So far as the SLBM program
was concerned, the final agreement limited the Soviets to 62. And, and we had, of course, about
two-thirds of that. But the whole approach to this initial agreement, so far as the offensive
systems were concerned, that was an executive agreement and not a treaty. It was to be
re-examined in five years. And in the discussions with the President you know, the first thing
that the JCS put forward were certain conditions. Under which we could support the SALT I treaty
for a limited period of time, assuming it would be reexamined at about five years later.
Mr. Nixon agreed to all these conditions, which, for instance, were building the Poseidon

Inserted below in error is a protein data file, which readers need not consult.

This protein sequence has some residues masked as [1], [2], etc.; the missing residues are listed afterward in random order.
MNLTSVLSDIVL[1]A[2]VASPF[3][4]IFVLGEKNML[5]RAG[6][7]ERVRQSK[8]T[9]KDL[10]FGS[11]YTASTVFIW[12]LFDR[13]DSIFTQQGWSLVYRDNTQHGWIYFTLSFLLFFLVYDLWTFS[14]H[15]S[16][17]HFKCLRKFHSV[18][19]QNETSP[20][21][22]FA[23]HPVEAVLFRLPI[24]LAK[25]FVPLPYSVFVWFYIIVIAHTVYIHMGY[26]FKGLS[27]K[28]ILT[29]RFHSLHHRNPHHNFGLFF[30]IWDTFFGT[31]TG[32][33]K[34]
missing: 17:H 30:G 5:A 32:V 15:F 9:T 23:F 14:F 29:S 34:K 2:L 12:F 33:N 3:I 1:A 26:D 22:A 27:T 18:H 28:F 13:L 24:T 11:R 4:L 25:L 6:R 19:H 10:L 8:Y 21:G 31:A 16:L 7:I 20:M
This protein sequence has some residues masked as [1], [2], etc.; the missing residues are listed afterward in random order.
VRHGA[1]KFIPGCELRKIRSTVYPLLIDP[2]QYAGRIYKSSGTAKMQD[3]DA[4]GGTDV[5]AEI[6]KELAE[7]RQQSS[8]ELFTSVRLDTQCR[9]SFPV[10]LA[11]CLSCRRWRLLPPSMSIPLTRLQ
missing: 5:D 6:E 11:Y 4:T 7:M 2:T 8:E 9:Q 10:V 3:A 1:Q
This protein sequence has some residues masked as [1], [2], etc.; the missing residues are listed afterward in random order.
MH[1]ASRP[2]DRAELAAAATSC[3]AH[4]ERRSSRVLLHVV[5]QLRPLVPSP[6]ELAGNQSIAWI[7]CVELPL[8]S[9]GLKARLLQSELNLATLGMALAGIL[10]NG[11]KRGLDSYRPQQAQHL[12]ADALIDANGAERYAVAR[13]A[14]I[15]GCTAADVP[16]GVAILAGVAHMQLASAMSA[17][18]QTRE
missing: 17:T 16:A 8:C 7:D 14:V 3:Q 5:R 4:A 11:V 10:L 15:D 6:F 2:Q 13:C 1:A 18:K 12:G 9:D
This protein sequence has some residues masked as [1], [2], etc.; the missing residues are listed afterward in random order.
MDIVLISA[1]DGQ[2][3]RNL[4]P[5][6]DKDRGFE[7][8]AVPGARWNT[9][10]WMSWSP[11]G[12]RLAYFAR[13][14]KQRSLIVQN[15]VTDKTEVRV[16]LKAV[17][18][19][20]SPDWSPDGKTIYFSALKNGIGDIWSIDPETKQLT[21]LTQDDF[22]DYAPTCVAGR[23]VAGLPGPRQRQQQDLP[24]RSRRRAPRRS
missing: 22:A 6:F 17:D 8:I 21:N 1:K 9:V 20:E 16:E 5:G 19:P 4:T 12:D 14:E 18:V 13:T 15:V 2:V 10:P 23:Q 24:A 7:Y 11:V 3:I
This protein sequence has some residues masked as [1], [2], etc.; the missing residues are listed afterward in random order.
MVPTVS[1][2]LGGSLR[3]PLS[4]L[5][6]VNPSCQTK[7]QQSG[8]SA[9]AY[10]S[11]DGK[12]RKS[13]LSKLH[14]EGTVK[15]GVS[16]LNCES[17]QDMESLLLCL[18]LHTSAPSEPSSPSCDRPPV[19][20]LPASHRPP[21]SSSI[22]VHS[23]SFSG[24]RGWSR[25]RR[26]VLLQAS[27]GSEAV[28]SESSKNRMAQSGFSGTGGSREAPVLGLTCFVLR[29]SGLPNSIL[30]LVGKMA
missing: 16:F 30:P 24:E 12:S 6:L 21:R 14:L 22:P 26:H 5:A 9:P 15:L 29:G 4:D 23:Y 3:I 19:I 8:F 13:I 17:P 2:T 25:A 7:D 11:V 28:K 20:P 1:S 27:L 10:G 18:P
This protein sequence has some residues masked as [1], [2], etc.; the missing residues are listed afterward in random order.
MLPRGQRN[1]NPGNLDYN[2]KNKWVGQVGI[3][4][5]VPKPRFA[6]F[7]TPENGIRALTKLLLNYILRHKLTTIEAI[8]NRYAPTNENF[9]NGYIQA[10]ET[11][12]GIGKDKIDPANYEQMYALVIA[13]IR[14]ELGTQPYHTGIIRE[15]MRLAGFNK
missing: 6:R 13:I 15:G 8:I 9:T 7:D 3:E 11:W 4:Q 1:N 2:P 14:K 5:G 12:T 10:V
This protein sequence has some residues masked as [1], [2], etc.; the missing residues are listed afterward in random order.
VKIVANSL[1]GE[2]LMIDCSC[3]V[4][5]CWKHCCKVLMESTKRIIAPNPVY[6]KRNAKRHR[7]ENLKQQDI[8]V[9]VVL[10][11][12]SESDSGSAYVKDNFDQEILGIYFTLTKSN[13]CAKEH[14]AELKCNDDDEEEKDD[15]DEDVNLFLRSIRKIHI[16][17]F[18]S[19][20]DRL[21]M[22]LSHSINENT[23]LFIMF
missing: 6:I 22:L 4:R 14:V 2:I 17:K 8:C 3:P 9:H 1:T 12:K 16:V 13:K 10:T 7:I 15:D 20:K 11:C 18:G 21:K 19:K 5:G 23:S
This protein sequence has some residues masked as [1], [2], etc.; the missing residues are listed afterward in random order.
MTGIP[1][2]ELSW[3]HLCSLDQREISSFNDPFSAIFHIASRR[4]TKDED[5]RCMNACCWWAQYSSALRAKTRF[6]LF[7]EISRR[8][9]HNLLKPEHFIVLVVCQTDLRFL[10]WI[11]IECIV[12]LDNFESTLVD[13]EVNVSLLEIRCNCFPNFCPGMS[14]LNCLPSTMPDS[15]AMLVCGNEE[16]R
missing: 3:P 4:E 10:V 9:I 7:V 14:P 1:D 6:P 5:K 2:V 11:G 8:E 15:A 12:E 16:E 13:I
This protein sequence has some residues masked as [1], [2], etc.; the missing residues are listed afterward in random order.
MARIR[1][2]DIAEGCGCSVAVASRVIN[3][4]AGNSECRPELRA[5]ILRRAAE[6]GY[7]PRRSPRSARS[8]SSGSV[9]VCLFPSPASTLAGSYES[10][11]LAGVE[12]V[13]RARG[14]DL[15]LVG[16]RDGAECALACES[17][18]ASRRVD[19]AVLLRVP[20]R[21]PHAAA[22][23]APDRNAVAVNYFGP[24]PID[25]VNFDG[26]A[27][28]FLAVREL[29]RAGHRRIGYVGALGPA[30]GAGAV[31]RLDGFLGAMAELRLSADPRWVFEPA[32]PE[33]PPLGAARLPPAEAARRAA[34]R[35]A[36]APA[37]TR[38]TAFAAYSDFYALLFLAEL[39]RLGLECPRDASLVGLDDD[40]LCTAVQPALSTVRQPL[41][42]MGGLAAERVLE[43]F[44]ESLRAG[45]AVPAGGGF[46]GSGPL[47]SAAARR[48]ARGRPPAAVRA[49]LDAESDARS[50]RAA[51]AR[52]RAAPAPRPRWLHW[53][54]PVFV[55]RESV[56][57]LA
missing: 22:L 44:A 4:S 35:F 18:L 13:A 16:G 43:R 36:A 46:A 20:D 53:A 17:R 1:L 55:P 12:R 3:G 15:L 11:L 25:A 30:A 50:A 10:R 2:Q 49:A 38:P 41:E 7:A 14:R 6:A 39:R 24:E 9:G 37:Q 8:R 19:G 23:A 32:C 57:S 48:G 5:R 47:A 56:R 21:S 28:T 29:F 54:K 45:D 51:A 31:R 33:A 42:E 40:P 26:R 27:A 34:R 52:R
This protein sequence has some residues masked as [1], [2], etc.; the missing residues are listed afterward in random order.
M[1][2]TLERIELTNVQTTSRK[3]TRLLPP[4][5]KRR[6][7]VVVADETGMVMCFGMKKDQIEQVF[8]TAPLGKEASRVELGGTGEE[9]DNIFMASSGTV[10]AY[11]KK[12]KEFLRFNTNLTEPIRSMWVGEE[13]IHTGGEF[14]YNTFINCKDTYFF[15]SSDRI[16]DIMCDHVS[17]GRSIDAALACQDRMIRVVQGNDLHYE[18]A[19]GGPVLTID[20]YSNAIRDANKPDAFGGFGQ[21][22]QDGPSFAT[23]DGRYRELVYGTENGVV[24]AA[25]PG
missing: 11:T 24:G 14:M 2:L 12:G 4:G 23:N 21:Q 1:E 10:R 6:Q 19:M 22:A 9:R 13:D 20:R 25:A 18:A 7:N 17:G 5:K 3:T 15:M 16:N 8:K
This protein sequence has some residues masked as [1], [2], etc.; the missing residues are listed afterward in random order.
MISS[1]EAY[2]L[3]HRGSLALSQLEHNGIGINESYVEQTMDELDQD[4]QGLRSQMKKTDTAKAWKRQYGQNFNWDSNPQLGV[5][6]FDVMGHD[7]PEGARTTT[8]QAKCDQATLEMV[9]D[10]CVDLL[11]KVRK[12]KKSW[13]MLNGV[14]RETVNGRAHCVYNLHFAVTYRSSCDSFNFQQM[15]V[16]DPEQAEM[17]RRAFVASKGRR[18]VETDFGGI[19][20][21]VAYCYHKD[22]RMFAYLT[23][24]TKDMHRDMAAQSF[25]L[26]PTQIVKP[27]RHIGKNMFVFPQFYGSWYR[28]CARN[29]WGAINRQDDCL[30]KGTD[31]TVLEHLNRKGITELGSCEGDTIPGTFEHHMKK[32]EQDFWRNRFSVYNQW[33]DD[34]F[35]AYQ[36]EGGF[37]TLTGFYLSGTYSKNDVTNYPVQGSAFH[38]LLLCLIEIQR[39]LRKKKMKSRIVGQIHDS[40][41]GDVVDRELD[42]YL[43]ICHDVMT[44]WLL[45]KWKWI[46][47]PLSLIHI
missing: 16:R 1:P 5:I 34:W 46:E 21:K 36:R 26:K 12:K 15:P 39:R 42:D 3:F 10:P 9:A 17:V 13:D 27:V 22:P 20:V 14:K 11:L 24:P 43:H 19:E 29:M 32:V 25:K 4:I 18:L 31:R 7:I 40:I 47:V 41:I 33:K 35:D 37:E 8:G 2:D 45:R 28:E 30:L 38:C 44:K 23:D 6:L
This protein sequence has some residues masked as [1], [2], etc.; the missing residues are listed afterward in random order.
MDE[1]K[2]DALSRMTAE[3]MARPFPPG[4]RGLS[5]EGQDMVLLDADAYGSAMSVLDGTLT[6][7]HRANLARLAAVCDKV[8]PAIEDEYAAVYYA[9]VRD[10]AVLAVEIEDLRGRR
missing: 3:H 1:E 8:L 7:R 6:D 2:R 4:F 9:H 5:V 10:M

submarines and the, improving our verification capabilities going forward with several special R
and D programs, and things like that, and building a B-1 bomber. Of course this is one of the
problems military people get into. Mr. Nixon said, "Yes, we'll build a B-1 bomber," and, which
we thought was necessary in order to keep us in some kind of balance with the Soviets. Soon as
Mr. Carter comes in, he canceled the B-1 bomber. So when you have Presidents serving four and
eight years the people in uniform, I was in the Navy 45 years, you never know how stable you,
the agreement you get with a politician is. Because you know, you can't depend on them sticking
with it. That's one of the problems we have.